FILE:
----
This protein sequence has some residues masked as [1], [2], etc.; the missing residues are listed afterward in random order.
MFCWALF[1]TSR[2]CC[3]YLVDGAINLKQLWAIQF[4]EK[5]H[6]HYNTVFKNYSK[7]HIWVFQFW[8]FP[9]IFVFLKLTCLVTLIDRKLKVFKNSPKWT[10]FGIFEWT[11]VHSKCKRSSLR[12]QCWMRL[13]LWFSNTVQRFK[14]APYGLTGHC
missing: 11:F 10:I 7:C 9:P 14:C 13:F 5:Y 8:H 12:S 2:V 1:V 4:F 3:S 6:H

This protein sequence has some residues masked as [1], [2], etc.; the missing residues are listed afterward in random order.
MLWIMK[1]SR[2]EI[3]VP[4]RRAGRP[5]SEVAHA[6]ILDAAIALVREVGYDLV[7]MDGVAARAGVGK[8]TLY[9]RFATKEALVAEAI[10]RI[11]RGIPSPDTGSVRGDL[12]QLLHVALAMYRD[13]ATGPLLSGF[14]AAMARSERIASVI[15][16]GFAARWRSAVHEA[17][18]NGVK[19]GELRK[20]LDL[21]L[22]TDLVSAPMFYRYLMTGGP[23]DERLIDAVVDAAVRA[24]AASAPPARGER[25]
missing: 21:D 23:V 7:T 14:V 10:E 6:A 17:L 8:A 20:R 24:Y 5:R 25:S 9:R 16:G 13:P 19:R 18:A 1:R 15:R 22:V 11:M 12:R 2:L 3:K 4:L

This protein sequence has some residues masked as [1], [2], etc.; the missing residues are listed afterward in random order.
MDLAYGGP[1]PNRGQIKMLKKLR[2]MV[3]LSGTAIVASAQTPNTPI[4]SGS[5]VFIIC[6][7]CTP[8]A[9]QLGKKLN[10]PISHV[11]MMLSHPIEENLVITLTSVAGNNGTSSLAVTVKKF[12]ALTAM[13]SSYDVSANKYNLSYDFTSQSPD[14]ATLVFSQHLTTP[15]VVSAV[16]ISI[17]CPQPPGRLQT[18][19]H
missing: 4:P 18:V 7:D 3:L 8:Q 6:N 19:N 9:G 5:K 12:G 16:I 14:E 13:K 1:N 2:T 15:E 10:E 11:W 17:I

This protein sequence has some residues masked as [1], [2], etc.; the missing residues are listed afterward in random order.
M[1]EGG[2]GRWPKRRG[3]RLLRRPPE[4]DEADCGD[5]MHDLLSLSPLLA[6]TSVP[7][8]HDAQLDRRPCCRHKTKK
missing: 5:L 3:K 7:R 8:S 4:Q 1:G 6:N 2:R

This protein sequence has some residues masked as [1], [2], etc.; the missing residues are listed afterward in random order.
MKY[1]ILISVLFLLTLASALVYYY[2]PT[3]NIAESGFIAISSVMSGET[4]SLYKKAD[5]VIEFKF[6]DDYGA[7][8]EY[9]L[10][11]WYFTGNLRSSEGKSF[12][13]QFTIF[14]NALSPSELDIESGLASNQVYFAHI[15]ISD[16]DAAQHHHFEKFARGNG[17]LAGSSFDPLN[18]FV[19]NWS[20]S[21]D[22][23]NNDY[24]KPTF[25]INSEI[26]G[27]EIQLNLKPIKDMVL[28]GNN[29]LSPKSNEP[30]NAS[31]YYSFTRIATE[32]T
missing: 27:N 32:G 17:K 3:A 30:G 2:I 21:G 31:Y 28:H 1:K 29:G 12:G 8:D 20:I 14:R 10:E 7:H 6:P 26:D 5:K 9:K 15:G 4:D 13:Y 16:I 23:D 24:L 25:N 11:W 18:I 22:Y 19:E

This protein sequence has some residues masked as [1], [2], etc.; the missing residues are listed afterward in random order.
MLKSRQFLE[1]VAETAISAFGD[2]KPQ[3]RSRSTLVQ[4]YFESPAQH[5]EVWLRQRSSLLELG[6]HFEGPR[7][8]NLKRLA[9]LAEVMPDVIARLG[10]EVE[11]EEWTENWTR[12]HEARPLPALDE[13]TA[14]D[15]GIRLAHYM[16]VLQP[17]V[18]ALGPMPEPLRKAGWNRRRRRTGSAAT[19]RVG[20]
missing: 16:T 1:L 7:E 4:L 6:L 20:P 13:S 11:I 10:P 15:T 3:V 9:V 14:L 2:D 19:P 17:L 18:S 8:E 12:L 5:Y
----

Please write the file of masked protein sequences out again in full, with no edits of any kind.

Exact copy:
This protein sequence has some residues masked as [1], [2], etc.; the missing residues are listed afterward in random order.
MFCWALF[1]TSR[2]CC[3]YLVDGAINLKQLWAIQF[4]EK[5]H[6]HYNTVFKNYSK[7]HIWVFQFW[8]FP[9]IFVFLKLTCLVTLIDRKLKVFKNSPKWT[10]FGIFEWT[11]VHSKCKRSSLR[12]QCWMRL[13]LWFSNTVQRFK[14]APYGLTGHC
missing: 11:F 10:I 7:C 9:P 14:C 13:F 5:Y 8:H 12:S 2:V 1:V 4:F 3:S 6:H

This protein sequence has some residues masked as [1], [2], etc.; the missing residues are listed afterward in random order.
MLWIMK[1]SR[2]EI[3]VP[4]RRAGRP[5]SEVAHA[6]ILDAAIALVREVGYDLV[7]MDGVAARAGVGK[8]TLY[9]RFATKEALVAEAI[10]RI[11]RGIPSPDTGSVRGDL[12]QLLHVALAMYRD[13]ATGPLLSGF[14]AAMARSERIASVI[15][16]GFAARWRSAVHEA[17][18]NGVK[19]GELRK[20]LDL[21]L[22]TDLVSAPMFYRYLMTGGP[23]DERLIDAVVDAAVRA[24]AASAPPARGER[25]
missing: 21:D 23:V 7:T 14:V 10:E 6:A 17:L 8:A 20:R 24:Y 5:R 25:S 9:R 16:G 13:P 19:R 18:A 1:R 15:R 22:V 11:M 12:R 2:L 3:K 4:L

This protein sequence has some residues masked as [1], [2], etc.; the missing residues are listed afterward in random order.
MDLAYGGP[1]PNRGQIKMLKKLR[2]MV[3]LSGTAIVASAQTPNTPI[4]SGS[5]VFIIC[6][7]CTP[8]A[9]QLGKKLN[10]PISHV[11]MMLSHPIEENLVITLTSVAGNNGTSSLAVTVKKF[12]ALTAM[13]SSYDVSANKYNLSYDFTSQSPD[14]ATLVFSQHLTTP[15]VVSAV[16]ISI[17]CPQPPGRLQT[18][19]H
missing: 4:P 18:V 7:D 3:L 8:Q 6:N 19:N 9:G 5:K 12:G 16:I 14:E 13:K 1:N 2:T 15:E 10:E 11:W 17:I

This protein sequence has some residues masked as [1], [2], etc.; the missing residues are listed afterward in random order.
M[1]EGG[2]GRWPKRRG[3]RLLRRPPE[4]DEADCGD[5]MHDLLSLSPLLA[6]TSVP[7][8]HDAQLDRRPCCRHKTKK
missing: 5:L 3:K 7:R 8:S 4:Q 1:G 6:N 2:R

This protein sequence has some residues masked as [1], [2], etc.; the missing residues are listed afterward in random order.
MKY[1]ILISVLFLLTLASALVYYY[2]PT[3]NIAESGFIAISSVMSGET[4]SLYKKAD[5]VIEFKF[6]DDYGA[7][8]EY[9]L[10][11]WYFTGNLRSSEGKSF[12][13]QFTIF[14]NALSPSELDIESGLASNQVYFAHI[15]ISD[16]DAAQHHHFEKFARGNG[17]LAGSSFDPLN[18]FV[19]NWS[20]S[21]D[22][23]NNDY[24]KPTF[25]INSEI[26]G[27]EIQLNLKPIKDMVL[28]GNN[29]LSPKSNEP[30]NAS[31]YYSFTRIATE[32]T
missing: 27:N 32:G 17:K 3:A 30:G 2:I 21:G 31:Y 28:H 1:K 29:G 12:G 8:D 20:I 14:R 10:E 7:H 6:P 26:D 5:K 9:K 15:G 4:D 13:Y 16:I 23:D 24:L 25:N 11:W 18:I 22:Y 19:E

This protein sequence has some residues masked as [1], [2], etc.; the missing residues are listed afterward in random order.
MLKSRQFLE[1]VAETAISAFGD[2]KPQ[3]RSRSTLVQ[4]YFESPAQH[5]EVWLRQRSSLLELG[6]HFEGPR[7][8]NLKRLA[9]LAEVMPDVIARLG[10]EVE[11]EEWTENWTR[12]HEARPLPALDE[13]TA[14]D[15]GIRLAHYM[16]VLQP[17]V[18]ALGPMPEPLRKAGWNRRRRRTGSAAT[19]RVG[20]
missing: 16:T 1:L 7:E 4:L 6:L 20:P 13:S 11:I 10:P 15:T 3:V 9:V 14:L 2:D 19:P 17:L 18:S 8:E 12:L 5:Y